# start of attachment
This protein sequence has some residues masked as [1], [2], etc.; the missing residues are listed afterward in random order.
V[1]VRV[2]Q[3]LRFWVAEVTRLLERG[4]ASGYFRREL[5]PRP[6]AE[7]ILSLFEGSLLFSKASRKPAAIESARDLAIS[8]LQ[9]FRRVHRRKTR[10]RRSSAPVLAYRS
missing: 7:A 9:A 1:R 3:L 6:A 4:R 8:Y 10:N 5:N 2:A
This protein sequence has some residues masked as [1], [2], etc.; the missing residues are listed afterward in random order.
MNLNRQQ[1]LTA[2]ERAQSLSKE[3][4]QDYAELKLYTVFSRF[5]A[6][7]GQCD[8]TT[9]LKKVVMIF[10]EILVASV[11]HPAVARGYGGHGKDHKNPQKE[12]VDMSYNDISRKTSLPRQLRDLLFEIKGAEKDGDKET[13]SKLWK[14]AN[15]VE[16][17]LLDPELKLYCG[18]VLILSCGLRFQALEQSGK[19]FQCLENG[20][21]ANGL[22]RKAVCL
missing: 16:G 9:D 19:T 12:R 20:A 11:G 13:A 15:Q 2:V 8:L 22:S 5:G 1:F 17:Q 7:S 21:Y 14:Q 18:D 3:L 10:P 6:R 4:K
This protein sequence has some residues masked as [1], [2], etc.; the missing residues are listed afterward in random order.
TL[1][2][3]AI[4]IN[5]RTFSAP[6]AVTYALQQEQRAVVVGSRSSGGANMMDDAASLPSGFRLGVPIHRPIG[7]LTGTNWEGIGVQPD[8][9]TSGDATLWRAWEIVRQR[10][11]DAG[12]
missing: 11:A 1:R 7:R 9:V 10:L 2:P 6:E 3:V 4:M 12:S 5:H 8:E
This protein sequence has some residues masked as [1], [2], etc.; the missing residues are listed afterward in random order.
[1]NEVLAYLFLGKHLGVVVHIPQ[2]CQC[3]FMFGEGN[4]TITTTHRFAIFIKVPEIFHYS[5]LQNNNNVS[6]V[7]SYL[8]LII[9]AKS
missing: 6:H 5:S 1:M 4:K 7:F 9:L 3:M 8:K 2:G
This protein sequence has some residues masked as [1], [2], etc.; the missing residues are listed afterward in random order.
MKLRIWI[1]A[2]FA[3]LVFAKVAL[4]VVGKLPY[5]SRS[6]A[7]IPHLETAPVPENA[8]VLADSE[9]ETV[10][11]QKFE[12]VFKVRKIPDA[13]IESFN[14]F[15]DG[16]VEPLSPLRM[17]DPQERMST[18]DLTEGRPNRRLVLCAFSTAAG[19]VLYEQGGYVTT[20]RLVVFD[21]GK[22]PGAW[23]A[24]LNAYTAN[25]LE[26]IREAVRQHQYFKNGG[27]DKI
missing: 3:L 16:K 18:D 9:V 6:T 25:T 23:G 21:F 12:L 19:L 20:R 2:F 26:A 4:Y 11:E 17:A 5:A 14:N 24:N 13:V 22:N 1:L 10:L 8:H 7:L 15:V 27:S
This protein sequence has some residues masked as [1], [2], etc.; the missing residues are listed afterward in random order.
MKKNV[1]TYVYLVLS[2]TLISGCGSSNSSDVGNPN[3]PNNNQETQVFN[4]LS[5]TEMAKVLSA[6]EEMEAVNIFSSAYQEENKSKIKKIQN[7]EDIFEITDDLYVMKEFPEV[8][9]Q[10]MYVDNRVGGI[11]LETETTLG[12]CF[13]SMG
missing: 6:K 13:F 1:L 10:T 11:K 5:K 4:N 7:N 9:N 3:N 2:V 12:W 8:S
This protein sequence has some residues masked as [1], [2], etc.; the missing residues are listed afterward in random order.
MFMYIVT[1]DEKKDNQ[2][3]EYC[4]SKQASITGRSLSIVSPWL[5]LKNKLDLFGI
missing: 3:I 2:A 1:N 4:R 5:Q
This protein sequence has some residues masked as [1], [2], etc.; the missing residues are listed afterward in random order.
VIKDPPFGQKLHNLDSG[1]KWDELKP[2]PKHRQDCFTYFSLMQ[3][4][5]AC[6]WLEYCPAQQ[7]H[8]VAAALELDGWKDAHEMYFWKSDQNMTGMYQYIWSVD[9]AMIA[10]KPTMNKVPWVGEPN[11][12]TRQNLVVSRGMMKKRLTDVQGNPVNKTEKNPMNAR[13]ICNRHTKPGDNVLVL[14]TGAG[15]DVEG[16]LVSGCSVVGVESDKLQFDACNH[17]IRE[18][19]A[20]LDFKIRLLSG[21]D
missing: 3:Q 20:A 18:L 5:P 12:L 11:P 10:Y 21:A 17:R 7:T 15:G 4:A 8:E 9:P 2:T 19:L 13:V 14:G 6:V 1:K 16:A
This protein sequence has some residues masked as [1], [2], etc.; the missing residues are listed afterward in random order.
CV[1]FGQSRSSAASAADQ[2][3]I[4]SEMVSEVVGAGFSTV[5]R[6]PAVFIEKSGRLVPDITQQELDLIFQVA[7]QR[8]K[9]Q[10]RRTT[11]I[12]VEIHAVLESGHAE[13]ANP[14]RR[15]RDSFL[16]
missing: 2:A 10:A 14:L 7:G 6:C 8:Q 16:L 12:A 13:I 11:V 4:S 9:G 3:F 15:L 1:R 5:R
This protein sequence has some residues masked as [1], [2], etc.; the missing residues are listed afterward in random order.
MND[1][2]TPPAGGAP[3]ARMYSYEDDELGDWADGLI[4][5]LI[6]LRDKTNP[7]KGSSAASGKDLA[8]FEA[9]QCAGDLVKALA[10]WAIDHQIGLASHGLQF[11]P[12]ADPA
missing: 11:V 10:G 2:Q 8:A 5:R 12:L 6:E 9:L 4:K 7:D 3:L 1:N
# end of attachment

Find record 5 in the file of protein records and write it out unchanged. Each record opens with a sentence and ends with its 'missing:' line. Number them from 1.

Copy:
This protein sequence has some residues masked as [1], [2], etc.; the missing residues are listed afterward in random order.
MKLRIWI[1]A[2]FA[3]LVFAKVAL[4]VVGKLPY[5]SRS[6]A[7]IPHLETAPVPENA[8]VLADSE[9]ETV[10][11]QKFE[12]VFKVRKIPDA[13]IESFN[14]F[15]DG[16]VEPLSPLRM[17]DPQERMST[18]DLTEGRPNRRLVLCAFSTAAG[19]VLYEQGGYVTT[20]RLVVFD[21]GK[22]PGAW[23]A[24]LNAYTAN[25]LE[26]IREAVRQHQYFKNGG[27]DKI
missing: 3:L 16:K 18:D 9:V 6:T 25:T 23:G 21:F 12:L 19:L 20:R 2:F 26:A 4:Y 11:E 17:A 5:A 14:N 24:N 13:V 22:N 1:L 10:L 8:H 7:L 15:V 27:S